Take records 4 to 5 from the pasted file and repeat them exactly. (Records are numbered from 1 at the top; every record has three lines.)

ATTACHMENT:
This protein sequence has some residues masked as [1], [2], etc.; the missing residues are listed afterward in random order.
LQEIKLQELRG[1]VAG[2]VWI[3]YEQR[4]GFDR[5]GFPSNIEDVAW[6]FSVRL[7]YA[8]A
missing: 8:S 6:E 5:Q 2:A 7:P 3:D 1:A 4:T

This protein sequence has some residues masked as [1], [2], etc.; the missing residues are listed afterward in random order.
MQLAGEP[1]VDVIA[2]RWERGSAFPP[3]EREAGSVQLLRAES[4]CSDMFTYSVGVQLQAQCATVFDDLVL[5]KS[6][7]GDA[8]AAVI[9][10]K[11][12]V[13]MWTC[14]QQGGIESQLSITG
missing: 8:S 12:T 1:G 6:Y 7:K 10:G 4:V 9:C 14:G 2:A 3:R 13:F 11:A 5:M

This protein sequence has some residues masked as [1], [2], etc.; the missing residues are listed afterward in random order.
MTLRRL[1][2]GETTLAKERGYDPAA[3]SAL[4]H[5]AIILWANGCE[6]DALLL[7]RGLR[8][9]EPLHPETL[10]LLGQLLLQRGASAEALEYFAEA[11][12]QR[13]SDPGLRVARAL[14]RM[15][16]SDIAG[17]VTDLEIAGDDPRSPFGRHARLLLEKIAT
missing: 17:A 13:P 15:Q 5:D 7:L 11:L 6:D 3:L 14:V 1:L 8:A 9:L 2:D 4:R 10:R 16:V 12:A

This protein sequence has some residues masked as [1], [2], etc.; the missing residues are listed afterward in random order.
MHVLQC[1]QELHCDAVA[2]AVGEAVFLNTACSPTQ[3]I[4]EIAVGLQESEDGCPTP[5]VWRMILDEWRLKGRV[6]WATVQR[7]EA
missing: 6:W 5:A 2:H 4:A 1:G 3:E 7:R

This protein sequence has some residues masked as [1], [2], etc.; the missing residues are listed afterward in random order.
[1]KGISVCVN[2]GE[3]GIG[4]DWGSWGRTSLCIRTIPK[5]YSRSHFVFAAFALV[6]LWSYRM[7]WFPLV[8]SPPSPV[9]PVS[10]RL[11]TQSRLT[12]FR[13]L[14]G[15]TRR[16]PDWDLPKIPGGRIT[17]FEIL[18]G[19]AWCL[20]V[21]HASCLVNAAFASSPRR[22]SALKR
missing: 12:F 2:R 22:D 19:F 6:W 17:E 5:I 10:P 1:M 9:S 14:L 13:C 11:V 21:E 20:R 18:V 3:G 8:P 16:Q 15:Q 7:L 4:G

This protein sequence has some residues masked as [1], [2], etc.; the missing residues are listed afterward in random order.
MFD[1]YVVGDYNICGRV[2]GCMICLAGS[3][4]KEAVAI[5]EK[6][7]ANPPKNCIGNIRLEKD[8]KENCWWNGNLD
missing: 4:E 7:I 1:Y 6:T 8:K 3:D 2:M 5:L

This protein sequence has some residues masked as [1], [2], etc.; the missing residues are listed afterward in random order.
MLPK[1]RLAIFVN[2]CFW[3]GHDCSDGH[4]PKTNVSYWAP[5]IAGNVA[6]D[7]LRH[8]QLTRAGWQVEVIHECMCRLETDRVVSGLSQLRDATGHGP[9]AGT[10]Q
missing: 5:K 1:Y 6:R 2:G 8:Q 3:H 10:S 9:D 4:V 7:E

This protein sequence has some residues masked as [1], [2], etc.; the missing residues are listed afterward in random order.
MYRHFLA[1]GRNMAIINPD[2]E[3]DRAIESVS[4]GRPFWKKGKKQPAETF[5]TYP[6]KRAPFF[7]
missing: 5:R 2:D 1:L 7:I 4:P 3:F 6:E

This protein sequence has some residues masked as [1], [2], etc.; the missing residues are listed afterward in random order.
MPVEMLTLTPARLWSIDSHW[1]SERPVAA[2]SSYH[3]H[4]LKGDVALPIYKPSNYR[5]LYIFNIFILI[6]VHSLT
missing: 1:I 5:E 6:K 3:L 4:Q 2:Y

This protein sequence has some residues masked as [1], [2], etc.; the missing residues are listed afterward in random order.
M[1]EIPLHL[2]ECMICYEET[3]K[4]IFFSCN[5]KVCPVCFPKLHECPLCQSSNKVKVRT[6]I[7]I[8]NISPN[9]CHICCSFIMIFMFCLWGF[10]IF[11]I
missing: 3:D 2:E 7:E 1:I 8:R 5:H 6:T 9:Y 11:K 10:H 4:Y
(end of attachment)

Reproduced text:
This protein sequence has some residues masked as [1], [2], etc.; the missing residues are listed afterward in random order.
MHVLQC[1]QELHCDAVA[2]AVGEAVFLNTACSPTQ[3]I[4]EIAVGLQESEDGCPTP[5]VWRMILDEWRLKGRV[6]WATVQR[7]EA
missing: 6:W 5:A 2:H 4:A 1:G 3:E 7:R

This protein sequence has some residues masked as [1], [2], etc.; the missing residues are listed afterward in random order.
[1]KGISVCVN[2]GE[3]GIG[4]DWGSWGRTSLCIRTIPK[5]YSRSHFVFAAFALV[6]LWSYRM[7]WFPLV[8]SPPSPV[9]PVS[10]RL[11]TQSRLT[12]FR[13]L[14]G[15]TRR[16]PDWDLPKIPGGRIT[17]FEIL[18]G[19]AWCL[20]V[21]HASCLVNAAFASSPRR[22]SALKR
missing: 12:F 2:R 22:D 19:F 6:W 17:E 5:I 10:P 1:M 9:S 14:L 13:C 11:V 21:E 20:R 18:V 3:G 8:P 16:Q 15:Q 7:L 4:G